Three Graduate Students Awarded UDARI Student Grants

Posted on February 20, 2021 at: 7:23 pm

Congratulations to Diane Codding Ph.D. candidate, Education; Ann Cross, Ph.D. candidate, Art History; and Nathan Thayer, Ph.D. candidate, Geography and Spatial Sciences.

Diane Codding, Ph.D. candidate, Education. My research examines how antiracist affinity groups foster vulnerability to disrupt expressions of white fragility and prepare white educators to take up antiracist teaching practices. One manifestation of whiteness among white educators is white fragility, a term DiAngelo coined to describe white peoples’ inability to endure even a small amount of racial stress without triggering discursive moves to avoid discomfort. White fragility maintains complicity in systemic racism, prioritizes white comfort, and marginalizes BIPOC voices. In my dissertation, I conduct a multiple case study of white educators in an antiracist affinity group, in order to explore vulnerability as a possible antidote to white fragility (Applebaum, 2017), as well as the relationship between expressions of vulnerability and engaging in antiracist action. Understanding how we can foster vulnerability among white educators has the potential to offer essential insight into creating effective spaces for antiracist inquiry and promoting antiracism in education. My research supports the goals of UDARI by directly addressing systemic racism in education, fostering an environment that encourages critical engagement with issues of racism and antiracism, and presenting suggestions for fostering vulnerability and successfully utilizing virtual spaces to engage faculty and staff in antiracist work.

Anne Cross, Ph.D. candidate, Art History. I applied for this grant in my role as the Antiracism Co-Liaison for Art History and intend to use the funding to contribute to my department’s own graduate student-led antiracism program. As emerging art historians, we believe that the study of visual and material culture provides tools for a radical retelling of the past, and that the histories we write play an integral role in the building of just futures. This past summer, we gathered in the wake of the murder of George Floyd to discuss how Art History has furthered anti-Blackness and white supremacy by perpetuating (neo)colonial and racist paradigms. We then identified direct actions that we could take to address systemic inequities within our department and field, including the formation of an antiracism reading group, antiracist pedagogical training, and a review of the department’s survey curriculum. I will use UDARI funds to invite guest speakers to meet with students at the University of Delaware in the spring of 2021, to guide us in developing antiracist and anti-oppression methods of curation and instruction. As part of this series of workshops, graduate students will work with faculty members to develop a set of best practices that will be incorporated into how the department trains Teaching Assistants. UD Antiracism Initiative support will provide Art History graduate students with critical training in antiracism practices and allow us the opportunity to not only better serve the university, but also become leaders in our field.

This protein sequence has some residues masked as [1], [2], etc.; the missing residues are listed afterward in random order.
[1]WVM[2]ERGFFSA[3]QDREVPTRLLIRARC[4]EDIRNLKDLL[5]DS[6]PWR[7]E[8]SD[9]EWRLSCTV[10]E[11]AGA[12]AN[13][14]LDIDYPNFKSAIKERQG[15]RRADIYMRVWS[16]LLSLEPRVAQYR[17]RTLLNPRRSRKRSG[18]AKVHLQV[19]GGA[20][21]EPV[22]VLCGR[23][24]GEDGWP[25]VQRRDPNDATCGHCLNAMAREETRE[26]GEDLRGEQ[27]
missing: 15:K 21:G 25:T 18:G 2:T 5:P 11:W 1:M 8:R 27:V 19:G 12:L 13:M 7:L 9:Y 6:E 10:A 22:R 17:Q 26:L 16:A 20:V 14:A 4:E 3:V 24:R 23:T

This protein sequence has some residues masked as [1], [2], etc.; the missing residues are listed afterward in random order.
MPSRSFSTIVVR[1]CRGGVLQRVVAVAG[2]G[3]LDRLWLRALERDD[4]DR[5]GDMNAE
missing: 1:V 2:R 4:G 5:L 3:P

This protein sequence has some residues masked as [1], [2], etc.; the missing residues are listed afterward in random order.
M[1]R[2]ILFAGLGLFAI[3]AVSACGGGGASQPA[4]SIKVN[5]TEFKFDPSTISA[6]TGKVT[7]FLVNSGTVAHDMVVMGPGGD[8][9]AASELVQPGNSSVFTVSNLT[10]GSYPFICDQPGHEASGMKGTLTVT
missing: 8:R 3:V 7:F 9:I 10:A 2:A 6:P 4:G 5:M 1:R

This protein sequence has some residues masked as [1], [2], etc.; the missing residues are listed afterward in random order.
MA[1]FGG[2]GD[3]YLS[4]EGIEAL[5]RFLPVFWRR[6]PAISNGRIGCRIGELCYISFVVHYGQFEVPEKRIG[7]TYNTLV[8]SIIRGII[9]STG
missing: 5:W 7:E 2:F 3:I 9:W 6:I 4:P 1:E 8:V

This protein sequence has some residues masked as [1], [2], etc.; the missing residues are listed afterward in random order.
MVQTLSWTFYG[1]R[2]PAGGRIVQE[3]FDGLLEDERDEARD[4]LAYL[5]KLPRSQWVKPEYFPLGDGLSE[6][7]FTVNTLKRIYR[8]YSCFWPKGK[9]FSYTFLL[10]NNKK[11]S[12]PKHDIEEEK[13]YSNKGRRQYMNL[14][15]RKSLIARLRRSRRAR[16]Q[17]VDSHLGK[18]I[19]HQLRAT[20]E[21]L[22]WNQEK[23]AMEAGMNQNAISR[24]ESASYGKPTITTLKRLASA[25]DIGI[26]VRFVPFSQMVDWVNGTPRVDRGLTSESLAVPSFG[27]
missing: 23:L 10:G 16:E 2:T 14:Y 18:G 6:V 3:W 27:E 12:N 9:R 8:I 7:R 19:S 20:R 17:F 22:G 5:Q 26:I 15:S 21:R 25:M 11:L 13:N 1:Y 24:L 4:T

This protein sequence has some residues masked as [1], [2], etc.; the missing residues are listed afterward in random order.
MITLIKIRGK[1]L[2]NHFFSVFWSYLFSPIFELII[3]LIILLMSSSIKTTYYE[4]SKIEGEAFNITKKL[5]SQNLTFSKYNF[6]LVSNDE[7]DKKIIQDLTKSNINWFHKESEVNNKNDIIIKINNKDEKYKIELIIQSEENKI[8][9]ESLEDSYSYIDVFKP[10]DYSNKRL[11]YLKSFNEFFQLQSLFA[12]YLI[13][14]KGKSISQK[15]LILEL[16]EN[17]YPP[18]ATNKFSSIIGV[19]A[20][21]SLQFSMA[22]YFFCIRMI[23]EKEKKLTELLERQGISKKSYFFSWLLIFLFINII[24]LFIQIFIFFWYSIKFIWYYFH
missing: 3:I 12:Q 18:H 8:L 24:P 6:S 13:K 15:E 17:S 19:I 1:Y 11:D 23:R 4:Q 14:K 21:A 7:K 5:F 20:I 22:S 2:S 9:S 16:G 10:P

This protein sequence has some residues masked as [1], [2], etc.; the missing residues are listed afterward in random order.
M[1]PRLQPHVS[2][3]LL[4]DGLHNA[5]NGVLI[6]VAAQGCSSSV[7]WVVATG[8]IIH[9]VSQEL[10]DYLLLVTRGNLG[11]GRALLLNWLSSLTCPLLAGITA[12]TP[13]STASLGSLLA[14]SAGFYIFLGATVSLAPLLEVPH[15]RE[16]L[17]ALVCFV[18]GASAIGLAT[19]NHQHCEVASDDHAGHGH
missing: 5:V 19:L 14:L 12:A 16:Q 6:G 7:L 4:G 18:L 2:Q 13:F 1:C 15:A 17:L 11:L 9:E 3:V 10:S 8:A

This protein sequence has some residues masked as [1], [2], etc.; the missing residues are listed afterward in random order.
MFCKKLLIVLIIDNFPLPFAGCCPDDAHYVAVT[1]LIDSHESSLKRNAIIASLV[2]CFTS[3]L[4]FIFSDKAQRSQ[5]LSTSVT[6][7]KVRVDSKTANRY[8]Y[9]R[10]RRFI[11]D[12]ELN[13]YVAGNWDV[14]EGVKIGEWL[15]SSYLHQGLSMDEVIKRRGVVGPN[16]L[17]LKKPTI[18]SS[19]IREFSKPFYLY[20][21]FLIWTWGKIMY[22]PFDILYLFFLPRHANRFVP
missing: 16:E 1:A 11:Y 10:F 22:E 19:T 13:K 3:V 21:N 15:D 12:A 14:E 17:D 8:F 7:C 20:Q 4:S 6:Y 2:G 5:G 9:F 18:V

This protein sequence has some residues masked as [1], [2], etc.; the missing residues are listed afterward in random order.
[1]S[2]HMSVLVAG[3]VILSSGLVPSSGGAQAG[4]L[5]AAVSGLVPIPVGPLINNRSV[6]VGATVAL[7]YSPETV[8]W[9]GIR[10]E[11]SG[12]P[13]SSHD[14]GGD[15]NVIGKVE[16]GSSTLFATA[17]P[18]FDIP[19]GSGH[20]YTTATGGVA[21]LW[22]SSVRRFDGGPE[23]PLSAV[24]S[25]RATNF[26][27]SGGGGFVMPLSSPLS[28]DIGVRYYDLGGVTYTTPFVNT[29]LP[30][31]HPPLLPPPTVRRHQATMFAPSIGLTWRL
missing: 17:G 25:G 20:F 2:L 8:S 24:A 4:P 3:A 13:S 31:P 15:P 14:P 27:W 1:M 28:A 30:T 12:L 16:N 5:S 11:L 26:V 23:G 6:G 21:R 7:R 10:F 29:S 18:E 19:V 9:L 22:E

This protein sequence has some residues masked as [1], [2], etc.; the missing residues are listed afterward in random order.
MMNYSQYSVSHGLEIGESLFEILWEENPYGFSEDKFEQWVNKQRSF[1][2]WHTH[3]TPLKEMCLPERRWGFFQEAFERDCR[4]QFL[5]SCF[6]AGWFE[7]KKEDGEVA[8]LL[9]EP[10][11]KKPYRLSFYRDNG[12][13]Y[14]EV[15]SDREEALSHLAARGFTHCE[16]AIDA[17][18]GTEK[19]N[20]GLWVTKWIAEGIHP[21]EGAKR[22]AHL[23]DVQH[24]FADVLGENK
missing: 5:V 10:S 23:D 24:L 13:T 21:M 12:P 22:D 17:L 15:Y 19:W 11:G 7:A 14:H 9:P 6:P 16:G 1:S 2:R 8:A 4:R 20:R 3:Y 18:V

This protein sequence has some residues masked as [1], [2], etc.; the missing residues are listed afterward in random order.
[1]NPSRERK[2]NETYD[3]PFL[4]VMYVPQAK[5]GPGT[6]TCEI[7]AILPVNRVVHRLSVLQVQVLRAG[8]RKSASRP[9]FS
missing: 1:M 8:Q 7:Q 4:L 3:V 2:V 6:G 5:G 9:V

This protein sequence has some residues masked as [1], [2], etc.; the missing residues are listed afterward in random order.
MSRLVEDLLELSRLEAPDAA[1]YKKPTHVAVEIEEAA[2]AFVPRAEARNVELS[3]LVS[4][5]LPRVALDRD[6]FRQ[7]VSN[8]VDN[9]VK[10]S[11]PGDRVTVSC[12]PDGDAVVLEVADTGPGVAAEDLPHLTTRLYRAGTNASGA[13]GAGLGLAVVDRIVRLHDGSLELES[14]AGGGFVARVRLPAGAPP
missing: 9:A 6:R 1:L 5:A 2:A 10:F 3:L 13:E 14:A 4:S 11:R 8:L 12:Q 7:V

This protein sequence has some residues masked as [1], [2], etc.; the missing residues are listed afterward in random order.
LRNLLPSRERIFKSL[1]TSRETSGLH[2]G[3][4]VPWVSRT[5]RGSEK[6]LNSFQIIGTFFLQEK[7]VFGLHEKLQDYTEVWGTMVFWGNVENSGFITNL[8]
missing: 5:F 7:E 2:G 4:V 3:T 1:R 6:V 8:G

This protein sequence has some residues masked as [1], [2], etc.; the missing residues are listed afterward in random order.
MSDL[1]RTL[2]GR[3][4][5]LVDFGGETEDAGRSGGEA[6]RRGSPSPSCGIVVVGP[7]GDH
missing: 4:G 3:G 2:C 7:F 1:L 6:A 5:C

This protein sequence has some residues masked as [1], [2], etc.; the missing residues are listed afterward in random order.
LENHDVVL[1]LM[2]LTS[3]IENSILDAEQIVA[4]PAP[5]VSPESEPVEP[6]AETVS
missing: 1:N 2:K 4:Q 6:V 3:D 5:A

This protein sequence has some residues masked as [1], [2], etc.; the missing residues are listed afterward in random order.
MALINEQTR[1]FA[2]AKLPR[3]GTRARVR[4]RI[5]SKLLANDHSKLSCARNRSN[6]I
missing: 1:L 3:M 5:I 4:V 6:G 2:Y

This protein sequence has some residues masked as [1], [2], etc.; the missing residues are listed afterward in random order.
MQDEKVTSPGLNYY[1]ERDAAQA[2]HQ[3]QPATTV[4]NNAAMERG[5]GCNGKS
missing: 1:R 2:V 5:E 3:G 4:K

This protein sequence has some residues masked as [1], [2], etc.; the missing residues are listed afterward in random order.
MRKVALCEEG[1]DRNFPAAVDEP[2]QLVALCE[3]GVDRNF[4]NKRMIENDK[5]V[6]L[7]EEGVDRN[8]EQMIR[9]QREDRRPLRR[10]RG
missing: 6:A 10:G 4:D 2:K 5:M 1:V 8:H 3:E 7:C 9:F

Nathan Thayer, Ph.D. Candidate, Department of Geography & Spatial Sciences. My research project centers on geographies of care, pedagogy, and antiracism at three distinct sites: protests nationwide, grassroots antiracist initiatives at the university level, and within an antiracist classroom. I broadly ask how care is operationalized within efforts to create and institute antiracist spaces, policies, and teaching practices, and how whiteness, white supremacy, and violence manifest within, alongside and against these processes and practices. The project is comprised of three major components: content analysis of newspaper coverage of white-on-white violence against those allying at BLM protests; Semi-structured interviews with participants engaged in grassroots diversity initiatives at universities, focusing on care work; and, a pedagogical component comprised of pre-post assessment surveys with students participating in an antiracist geographies course I will teach in Summer 2021, an autoethnographic journaling project, and observations made from classroom discussions. This project aligns with UDARI’s mission to foster research focused on the factors that contribute to, reinforce, and disrupt systemic racism and racist ideologies by centering on the caring labor practiced by individuals engaged in antiracist activism and action. Further, through the development and performance of an antiracist geographies course I will contribute to UDARI’s goal of utilizing UD academic resources towards antiracist training and education.